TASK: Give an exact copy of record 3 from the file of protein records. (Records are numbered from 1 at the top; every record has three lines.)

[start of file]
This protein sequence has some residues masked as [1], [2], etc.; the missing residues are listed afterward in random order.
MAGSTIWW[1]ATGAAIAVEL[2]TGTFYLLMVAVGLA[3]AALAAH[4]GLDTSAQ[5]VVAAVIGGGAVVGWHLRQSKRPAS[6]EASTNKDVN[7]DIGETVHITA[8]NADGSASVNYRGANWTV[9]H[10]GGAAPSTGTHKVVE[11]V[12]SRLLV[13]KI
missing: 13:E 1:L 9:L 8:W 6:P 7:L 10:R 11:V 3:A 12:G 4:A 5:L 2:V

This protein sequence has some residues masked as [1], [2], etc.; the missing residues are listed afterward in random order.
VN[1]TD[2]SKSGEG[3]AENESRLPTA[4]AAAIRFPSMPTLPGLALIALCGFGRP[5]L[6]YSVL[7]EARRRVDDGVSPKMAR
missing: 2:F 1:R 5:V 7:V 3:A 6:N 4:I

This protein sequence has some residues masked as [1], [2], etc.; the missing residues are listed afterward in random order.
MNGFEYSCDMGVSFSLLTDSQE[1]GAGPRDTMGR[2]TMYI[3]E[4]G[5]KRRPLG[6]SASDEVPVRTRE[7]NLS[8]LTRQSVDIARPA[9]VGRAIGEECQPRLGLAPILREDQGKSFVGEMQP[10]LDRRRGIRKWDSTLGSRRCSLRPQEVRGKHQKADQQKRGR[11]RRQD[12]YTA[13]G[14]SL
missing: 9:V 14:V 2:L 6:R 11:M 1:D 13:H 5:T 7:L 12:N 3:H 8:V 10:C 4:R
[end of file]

This protein sequence has some residues masked as [1], [2], etc.; the missing residues are listed afterward in random order.
MNGFEYSCDMGVSFSLLTDSQE[1]GAGPRDTMGR[2]TMYI[3]E[4]G[5]KRRPLG[6]SASDEVPVRTRE[7]NLS[8]LTRQSVDIARPA[9]VGRAIGEECQPRLGLAPILREDQGKSFVGEMQP[10]LDRRRGIRKWDSTLGSRRCSLRPQEVRGKHQKADQQKRGR[11]RRQD[12]YTA[13]G[14]SL
missing: 9:V 14:V 2:L 6:R 11:M 1:D 13:H 5:T 7:L 12:N 3:H 8:V 10:C 4:R